While these tools will help you make solid decisions, it is still hard to go against the crowd. Steel your emotions to act on reliable signals and discipline yourself to follow your rules. Crowds are often wrong. Being a follower in the markets usually leads to losses. This is harder than it appears because human beings are social animals, but by exercising self-discipline, we can move ahead of the curve.
This implies that successful trading requires the ability to act independently. Having a method or system that allows you to exploit an advantage helps, but ultimately even the greatest trading method won’t work if the trader ignores certain
One solution is to use a trading tool that, by its nature, not only captures the short-term market moves but tends to give positive signals in line with the general market trend. While this seems at odds with what we just said, there is a difference between following the trend and following the general market consensus. Trends give signs of exhaustion before the larger trading community takes notice.
FOLLOW THROUGH DAYS
Bear markets usually end while business is still in a downtrend. The reason is that stocks are anticipating, or discounting, all economic, political and worldwide events months in advance. The stock market is a leading economic indicator, not a lagging indicator. As such, this is an excellent time to get on board. Not only are you getting in ahead of a big move, but you generally are doing so in concert with the general market trend before most of the investing public has picked up on it.
One of the best methods for spotting the bottom in the stock market is the O’Neil Follow Through Day (FTD). This method uses a combination of price action combined with volume to spot the bottom in the general market. It is based on statistical studies of the market going back almost 100 years.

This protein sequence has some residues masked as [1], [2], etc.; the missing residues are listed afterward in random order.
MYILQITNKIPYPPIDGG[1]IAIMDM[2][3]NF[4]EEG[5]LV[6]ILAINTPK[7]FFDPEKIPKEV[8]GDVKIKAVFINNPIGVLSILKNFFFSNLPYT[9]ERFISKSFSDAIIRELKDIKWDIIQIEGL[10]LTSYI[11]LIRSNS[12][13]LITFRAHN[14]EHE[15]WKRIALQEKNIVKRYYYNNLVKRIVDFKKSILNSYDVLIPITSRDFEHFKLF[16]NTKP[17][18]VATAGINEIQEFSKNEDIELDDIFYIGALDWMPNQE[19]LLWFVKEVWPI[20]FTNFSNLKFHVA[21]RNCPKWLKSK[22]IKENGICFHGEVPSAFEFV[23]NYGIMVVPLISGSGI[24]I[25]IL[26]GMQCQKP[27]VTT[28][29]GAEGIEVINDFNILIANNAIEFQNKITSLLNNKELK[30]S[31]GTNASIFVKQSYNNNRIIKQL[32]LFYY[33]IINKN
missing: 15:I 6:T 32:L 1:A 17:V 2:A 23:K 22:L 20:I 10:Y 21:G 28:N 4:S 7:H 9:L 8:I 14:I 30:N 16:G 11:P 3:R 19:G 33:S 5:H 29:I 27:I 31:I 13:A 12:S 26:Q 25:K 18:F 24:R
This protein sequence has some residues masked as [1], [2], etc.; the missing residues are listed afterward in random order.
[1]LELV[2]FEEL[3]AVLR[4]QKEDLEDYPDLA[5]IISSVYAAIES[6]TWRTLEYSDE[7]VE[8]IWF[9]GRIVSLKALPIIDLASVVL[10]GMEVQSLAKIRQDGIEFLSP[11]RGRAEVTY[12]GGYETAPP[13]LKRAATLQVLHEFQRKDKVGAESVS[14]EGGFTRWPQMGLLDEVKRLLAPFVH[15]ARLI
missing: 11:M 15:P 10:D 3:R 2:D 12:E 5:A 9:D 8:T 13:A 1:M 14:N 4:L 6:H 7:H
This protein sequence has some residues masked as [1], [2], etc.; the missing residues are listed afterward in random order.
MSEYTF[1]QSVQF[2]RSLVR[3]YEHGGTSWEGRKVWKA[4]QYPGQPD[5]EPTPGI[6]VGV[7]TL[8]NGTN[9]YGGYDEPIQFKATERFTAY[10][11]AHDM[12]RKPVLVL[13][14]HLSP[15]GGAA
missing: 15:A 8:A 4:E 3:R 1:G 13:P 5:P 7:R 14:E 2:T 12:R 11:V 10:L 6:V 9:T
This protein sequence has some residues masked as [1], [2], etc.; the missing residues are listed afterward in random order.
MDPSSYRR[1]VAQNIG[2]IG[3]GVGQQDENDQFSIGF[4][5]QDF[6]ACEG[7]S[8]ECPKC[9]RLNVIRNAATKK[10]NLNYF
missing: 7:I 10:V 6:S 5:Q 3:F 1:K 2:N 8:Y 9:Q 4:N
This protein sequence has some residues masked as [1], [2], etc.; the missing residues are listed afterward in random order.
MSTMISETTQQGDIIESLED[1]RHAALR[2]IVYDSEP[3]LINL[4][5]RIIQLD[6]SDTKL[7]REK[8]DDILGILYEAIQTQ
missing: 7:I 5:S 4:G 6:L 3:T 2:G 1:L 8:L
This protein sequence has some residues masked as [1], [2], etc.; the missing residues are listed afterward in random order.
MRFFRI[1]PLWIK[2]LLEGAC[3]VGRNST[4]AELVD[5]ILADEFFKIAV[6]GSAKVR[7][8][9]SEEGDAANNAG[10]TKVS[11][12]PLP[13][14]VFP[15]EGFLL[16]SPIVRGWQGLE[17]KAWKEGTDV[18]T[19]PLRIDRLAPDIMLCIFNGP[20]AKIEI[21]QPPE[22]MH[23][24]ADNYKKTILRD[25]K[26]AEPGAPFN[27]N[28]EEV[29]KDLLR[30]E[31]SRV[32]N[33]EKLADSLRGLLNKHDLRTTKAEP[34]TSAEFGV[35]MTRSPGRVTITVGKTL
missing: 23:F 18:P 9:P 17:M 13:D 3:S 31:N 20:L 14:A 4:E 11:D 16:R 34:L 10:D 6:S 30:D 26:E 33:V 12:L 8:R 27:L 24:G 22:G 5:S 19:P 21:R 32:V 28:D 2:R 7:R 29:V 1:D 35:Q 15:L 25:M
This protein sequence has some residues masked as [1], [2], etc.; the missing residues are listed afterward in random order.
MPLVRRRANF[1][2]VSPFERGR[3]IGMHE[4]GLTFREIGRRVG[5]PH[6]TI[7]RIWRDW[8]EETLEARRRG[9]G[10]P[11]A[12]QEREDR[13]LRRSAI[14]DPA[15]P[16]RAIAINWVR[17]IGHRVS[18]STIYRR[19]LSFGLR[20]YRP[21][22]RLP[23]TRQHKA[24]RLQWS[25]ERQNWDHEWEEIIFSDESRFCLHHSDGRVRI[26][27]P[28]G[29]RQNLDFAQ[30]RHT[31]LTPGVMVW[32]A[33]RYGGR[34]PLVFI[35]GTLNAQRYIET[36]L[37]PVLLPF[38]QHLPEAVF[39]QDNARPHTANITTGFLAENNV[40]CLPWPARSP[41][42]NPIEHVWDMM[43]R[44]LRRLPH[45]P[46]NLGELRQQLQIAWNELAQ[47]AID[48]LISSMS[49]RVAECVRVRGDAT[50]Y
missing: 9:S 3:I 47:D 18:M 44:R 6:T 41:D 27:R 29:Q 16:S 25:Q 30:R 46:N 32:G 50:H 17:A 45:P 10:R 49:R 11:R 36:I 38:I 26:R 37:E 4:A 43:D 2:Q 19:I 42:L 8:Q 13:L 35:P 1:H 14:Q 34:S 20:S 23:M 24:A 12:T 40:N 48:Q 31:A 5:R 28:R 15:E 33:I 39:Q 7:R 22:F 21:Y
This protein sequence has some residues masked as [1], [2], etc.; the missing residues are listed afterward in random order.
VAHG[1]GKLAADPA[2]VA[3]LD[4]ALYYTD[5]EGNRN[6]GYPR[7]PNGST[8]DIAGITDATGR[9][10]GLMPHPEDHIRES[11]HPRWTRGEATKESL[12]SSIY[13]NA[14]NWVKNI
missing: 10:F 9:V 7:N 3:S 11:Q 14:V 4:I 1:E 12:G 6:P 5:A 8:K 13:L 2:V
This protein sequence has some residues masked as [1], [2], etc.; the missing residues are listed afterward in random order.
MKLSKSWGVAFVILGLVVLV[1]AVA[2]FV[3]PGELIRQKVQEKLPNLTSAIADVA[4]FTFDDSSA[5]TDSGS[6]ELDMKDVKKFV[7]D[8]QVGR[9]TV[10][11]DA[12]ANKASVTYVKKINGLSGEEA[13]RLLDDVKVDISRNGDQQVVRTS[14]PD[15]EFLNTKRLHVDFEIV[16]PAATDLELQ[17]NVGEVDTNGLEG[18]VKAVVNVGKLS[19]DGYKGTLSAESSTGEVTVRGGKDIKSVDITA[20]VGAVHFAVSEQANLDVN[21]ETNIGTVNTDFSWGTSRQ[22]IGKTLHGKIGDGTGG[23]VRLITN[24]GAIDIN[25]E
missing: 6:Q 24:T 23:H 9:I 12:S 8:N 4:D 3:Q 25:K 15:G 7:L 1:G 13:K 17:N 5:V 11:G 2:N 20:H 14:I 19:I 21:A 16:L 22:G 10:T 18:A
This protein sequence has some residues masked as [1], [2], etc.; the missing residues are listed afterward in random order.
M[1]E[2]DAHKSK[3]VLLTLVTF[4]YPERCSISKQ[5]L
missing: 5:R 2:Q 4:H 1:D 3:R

At some point in the decline of the general market, it will attempt to rally. A rally attempt begins when a major market average closes higher after a decline that happened either earlier in the day or during the previous session. An example is if the S&P 500 falls 2% in the morning but then recovers later in the day and closes higher (see “FTD gives green light,” above) .
Now that a rally has been attempted, starting on the fourth day following the attempted rally, look for one of the major averages to follow through with a huge gain of at least 1% on heavy volume. An FTD should give the feeling of an explosive rally with what appears to be strong and decisive price action. The volume for that day should begin above average, as well as higher than the previous day’s volume.
The most powerful FTDs occur within four to seven days of an attempted rally. Occasionally, a FTD will occur on the second or third day, but in that scenario the first, second and third days must all be quite powerful, with a major average up 1.5% or more each session with heavy volume.
In general, larger averages, such as the S&P 500, are better proxies for the overall market than, say, the Dow Jones Industrial Average, which is only composed of 30 stocks.
A FTD doesn’t mean to go on a buying spree, but it does give the signal for intelligent speculation where you, as a trader, use a complimentary method of stock selection of high-quality stock candidates to begin hunting for good entries.
Also, no new bull market has ever started without a strong price and volume follow-through confirmation (see “The big move predicted," right). It pays to wait and listen to the market.
Spend time studying your charts and the market averages to perfect this. Practice is the best way to learn the mechanics of this or any method.
To be highly accurate in any pursuit, you must observe and analyze the objects themselves carefully. By studying this method in action, you will have a very powerful tool in your trading arsenal.
Note: For more on this method, see “How to Make Money in Stocks” by William O’Neil (Chapter 9).
Billy Williams is a 20-year veteran trader specializing in momentum trading in both stocks and options. Read his market commentary at www.StockOptionSystem.com